Chief of the Tehreek-i-Taliban Pakistan (TTP) Hakimullah Mehsud has been in isolation for more than a year and is rapidly losing control over the terror group he once led with absolute command and authority, his associates and intelligence officials said.
Insiders of the dreaded militant outfit in the country’s lawless tribal badlands and intelligence officials in Islamabad told The Express Tribune that Hakimullah might soon be faced with more rebels from within the TTP after last week’s defection by one of his top commanders.
Fazal Saeed Haqqani, who was appointed by Hakimullah for the strategic Kurram tribal region, announced to separate his group of more than 1,000 fighters from the main outfit in what appeared to be the first serious fracture for the TTP.
The defection took place within days after unknown attackers killed a spokesperson for the TTP’s Fidayeen-e-Islam group – the suicide bombing squad.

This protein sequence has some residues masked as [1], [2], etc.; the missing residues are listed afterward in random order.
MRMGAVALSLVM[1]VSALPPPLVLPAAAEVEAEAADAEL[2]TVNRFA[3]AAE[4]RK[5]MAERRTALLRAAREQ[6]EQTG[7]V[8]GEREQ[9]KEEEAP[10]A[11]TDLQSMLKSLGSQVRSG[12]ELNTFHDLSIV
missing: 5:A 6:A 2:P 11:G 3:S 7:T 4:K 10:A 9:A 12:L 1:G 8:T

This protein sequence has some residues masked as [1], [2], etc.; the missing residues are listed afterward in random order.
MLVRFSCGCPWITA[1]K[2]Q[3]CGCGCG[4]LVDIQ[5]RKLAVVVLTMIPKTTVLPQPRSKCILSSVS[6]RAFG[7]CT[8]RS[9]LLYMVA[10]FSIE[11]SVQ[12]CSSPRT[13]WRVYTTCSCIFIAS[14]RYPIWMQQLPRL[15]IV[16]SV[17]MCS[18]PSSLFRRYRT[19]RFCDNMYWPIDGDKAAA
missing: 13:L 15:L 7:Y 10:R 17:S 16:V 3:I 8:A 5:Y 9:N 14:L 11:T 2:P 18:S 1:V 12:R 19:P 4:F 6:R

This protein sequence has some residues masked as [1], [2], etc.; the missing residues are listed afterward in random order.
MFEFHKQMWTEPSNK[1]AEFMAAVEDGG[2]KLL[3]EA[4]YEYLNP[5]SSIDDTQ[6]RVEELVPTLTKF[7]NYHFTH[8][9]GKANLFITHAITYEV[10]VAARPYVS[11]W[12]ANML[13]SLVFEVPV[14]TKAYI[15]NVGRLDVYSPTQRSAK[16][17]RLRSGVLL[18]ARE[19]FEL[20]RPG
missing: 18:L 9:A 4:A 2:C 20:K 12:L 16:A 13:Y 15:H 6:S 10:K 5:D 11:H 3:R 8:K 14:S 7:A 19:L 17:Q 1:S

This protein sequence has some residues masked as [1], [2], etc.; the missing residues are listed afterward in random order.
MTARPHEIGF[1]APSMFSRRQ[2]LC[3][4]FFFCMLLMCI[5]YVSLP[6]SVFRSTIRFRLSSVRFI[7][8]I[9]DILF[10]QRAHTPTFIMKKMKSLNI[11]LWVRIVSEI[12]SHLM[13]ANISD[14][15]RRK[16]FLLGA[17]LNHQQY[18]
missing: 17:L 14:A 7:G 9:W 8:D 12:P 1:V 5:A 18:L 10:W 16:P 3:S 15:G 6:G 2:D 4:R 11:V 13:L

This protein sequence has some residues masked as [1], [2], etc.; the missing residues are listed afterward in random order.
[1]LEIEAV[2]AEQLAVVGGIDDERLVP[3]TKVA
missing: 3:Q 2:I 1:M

The killing of Shakirullah Shakir, a key figure of the TTP, in Mirali town of North Waziristan has raised questions over how influential Hakimullah still is in the region.
“It was like a slap on the face for him. Nobody could have imagined such things here sometime back,” a tribal source commented on the murder, which is still unsolved.
A day after Haqqani’s announcement to split, a group of the Taliban from Khyber Agency attacked their counterparts from Orakzai in what appeared to be another sign of growing friction within the TTP and lack of a centralised and coordinated leadership.
“All these incidents are just the tip of the iceberg. There may be a series of challenges for him … you will see more of his boys turning against him and this is exactly what we desired and have been working on,” claimed an official, who deals with counter-terror operations in the tribal areas, while choosing to stay anonymous. His comments were verified by some of Hakimullah’s associates.
“It looks as though he is just a figurehead now. He can hardly communicate with his commanders in other parts of the tribal areas … he is in total isolation. Only a few people within the TTP know where he is,” said one of Hakimullah’s affiliates.
Although Pakistani military officials claimed credit for Hakimullah’s isolation, tribal sources said it was more likely due to fears of being hit by drones rather than anything else.
Published in The Express Tribune, July 5th, 2011.
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